Moffat County hoopsters put up fierce postseason competition vs. Jefferson Academy |

Moffat County hoopsters put up fierce postseason competition vs. Jefferson Academy

Moffat County High School girls basketball players, coaches and managers gather outside the team bus Wednesday before the road trip to the Round of 32.
Andy Bockelman

A strong first half and a final burst of energy showed the kinds of things Moffat County High School girls basketball is capable of achieving, but the first game of the 3A CHSAA State Championships wasn’t fully owned by the Lady Bulldogs and that made all the difference.

The Round of 32 saw the season come to a close for MoCo girls, coming down to the final second of the game as Lady Dogs trailed Jefferson Academy 52-50.

With an inbound opportunity on their own side of the court and one tick of the clock remaining, MCHS athletes lined up for the incoming pass with hope in their hearts that they’d have one more chance to get the ball in the rim to force overtime.

However, the Jaguars shut down that possibility as they intercepted the baseline pass from Halle Hamilton to effectively end the year for Lady Dogs at 12-9.

It wasn’t a night that was definitive in terms of a lead for either team.

Moffat County High School’s Jenna Timmer motions to teammates Reese Weber, Cayden King and Bree Meats to get open during the Lady Bulldogs’ playoff game against Jefferson Academy.
Heidi Acord-Meats/Courtesy Photo

In fact, despite being ranked 17th to Jefferson’s 16, Moffat County was the apparent favorite in the opening half, holding a sliver of a lead to end the first quarter 13-12.

The Lady Dogs pushed the gap to a five-point spread by halftime as they moved to 28-23.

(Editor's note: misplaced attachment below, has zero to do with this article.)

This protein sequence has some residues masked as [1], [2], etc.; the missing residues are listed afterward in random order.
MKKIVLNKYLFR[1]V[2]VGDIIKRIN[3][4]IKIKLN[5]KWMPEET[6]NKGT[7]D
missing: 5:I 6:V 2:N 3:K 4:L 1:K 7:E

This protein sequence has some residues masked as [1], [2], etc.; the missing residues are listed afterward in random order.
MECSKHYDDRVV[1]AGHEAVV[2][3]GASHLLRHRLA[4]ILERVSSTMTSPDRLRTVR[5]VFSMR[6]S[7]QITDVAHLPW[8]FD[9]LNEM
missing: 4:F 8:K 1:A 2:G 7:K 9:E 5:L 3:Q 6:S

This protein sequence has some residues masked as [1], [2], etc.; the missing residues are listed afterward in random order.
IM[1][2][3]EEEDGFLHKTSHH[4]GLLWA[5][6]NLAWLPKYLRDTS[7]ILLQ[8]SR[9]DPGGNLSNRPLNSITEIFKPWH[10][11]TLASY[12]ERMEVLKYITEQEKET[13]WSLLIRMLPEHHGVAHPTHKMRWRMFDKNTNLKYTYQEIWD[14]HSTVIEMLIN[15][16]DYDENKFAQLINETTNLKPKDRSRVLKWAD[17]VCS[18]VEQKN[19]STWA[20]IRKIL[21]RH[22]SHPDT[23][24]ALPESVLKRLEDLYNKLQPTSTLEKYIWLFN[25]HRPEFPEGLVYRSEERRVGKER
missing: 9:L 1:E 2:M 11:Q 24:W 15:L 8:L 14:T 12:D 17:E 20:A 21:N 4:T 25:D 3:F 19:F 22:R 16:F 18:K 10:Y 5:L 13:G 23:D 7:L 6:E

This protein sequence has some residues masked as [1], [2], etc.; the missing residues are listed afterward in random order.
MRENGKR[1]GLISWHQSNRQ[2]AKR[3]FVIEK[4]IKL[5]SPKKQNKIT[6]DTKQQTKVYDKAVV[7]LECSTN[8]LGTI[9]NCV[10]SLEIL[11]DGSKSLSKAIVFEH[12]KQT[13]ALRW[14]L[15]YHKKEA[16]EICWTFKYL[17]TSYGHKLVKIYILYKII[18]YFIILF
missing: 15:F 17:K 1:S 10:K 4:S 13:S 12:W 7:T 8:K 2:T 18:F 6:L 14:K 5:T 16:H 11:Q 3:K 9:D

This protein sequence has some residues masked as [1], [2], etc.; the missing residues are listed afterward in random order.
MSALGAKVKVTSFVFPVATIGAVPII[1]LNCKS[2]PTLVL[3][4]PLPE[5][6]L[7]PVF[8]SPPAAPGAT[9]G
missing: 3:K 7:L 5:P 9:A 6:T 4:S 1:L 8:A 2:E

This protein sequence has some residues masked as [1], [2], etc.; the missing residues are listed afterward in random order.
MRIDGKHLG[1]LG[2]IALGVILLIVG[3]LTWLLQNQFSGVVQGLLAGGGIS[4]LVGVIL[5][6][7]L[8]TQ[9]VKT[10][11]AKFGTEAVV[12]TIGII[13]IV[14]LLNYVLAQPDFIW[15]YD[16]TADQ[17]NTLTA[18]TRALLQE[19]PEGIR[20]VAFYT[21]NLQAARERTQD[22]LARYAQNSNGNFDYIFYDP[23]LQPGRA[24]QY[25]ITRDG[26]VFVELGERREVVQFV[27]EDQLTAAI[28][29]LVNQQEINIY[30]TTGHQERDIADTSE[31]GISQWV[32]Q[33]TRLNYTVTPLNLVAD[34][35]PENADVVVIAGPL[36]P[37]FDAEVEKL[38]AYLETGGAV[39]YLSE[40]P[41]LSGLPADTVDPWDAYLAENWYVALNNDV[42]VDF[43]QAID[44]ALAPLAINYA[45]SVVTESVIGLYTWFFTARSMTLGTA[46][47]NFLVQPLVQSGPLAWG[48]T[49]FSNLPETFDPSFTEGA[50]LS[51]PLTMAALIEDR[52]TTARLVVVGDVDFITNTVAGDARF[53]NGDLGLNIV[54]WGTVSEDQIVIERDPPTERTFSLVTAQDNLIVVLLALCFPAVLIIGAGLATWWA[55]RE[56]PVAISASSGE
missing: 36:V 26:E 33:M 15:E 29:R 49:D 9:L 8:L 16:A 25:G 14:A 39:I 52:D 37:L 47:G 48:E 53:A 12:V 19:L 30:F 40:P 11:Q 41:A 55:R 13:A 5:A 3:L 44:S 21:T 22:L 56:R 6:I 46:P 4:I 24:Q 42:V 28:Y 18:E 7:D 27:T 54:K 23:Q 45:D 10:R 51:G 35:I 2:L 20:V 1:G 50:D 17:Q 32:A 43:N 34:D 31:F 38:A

It was the third frame when the Jaguars pounced, or rather let the Dogs pounce on them, as an abundance of fouls helped them make it a 16-6 period for the 39-34 lead.

The fourth quarter started slowly, as Jefferson got their lead to double digits, and Bulldog senior Stephenie Swindler’s aggressive play wound up getting her fouled out of the game.

“She plays with a lot of heart,” MCHS head coach Jim Loughran said. “Our seniors hung in there all the way to the end. We came back, pressed back and got back in that game.”

It was in the last few minutes of the match that Lady Bulldogs truly started to rediscover their capabilities as a shift in defensive strategy proved a hiccup in the Jaguar plan.

“We put in a 1-2-2 press and tried a real interesting thing we call ‘tortoise.’ They couldn’t handle it,” Loughran said of the disruption to Jefferson’s flow.

A slew of steals and the resultant turnaround points built up the Dogs’ side of the scoreboard, both from fast breaks and free throws.

A layup by Hamilton evened the tally up at 48 as she, Emaleigh Papierski, Cayden King, Reese Weber, Jenna Timmer and Bree Meats started picking apart their opponents in the last 90 seconds.

Loughran said he was pleased he was able to use the majority of his roster, including Makayla Martinez, Jacie Evenson, and Rylie Felten (back in action after being out since December with an ankle injury) as well as Emma Jones and Sadie Smilanich ready to go.